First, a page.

Practice skepticism in Israeli affairs


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On Nov. 21, while many Iowa City residents were preparing for a Thanksgiving feast, those living in Israel and the Gaza Strip were concerned with more dire manners: the stability of a ceasefire to the recent conflict in the region.
Fortunately, U.S. Secretary of Defense Hillary Rodham Clinton and Egyptian officials were able to influence the negotiations, and Israel and the Gaza Strip have agreed to a fragile ceasefire.

The Daily Iowan Editorial Board staunchly encourages a healthy skepticism toward both sides of this conflict and urges people, particularly students, not speak out against nor in favor of either side without ample evidence of the current situation.  

Members of Iowa Hillel, a Jewish organization that strongly supports Israel's right to protect itself, have organized events this month to promote awareness locally.

"We are supporting peace, but it is hard to promote peace when you're [Israelis] the one that's being targeted," said Tracey Wool, a member of Iowa Hillel. "Americans just are not experiencing what they are experiencing everyday."

Still, Americans do have an influence in the Israeli conflict, both historically and today.

According to the Congressional Research Office, Israel is the single largest recipient of U.S. financial aid. The United States, since World War II, has given Israel $115 billion and has helped create what is known as the Iron Dome, a sophisticated missile-defense system that has allowed Israel to be considerably safer than its enemies when responding to attacks.

"One of the problems right now with negotiations is that Hamas is a designated terrorist organization by the United States and Israel," said Vicki Hesli, a UI professor of political science. "And as long as it is, it will be difficult to negotiate because the United States has a policy to not negotiate with terrorists."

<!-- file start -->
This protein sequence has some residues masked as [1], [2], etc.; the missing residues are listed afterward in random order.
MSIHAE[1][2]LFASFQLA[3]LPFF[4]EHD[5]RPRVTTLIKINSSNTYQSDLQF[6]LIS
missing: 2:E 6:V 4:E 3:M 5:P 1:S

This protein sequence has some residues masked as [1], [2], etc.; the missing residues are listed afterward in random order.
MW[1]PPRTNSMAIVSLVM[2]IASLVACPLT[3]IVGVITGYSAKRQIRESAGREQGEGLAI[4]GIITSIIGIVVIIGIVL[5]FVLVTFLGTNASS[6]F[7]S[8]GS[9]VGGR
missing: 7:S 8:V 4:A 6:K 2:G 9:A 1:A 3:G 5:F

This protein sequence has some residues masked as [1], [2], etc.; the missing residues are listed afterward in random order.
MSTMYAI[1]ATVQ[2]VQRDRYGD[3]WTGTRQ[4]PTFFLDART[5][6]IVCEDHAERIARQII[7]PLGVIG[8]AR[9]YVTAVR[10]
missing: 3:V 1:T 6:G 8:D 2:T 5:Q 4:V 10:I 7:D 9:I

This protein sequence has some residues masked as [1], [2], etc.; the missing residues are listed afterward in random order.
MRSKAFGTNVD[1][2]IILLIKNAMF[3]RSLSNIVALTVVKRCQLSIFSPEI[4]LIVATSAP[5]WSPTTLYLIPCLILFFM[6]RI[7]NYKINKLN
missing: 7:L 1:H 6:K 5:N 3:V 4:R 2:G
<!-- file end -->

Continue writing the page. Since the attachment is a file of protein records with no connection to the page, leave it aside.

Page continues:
Negotiations are key to seeking peace. Yet there is little reason to suppose that Hamas will reach an agreement, as they have been since their founding in 1987, against Israel's very existence.

Hamas is a Palestinian political party that was elected to power in Gaza in 2006. The United States views the organization as a setback for Arab-Israeli peace, because Hamas is responsible for 350 terrorist attacks and the deaths of approximately 500 people since 1993, according to the Council on Foreign Relations.

The United Nations declared Gaza a humanitarian crisis in 2011 because of the Israeli blockade, which is supported by the United States. However, the blockade appears only to have hurt Palestinians in Gaza by decreasing their economy and access to nutrients, but the U.S. Department of State shows that Hamas is still capable of smuggling weapons through tunnels.

Still, the council further reports that Hamas is not focused entirely on terrorism but devotes a large part of its budget to supporting social welfare of Palestinians, which may have attributed to the success in Gaza politics.

Naming Hamas a terrorist organization stops negotiations. While we must monitor the group and keep it from attacking Israel, the declaration of terrorist organization may need more consideration, and the humanitarian concerns warrant immediate resolution.

"The Gaza strip is in the midst of a humanitarian crisis because of the Israeli blockade," Hesli said. "People don't have enough to eat; people are suffering."

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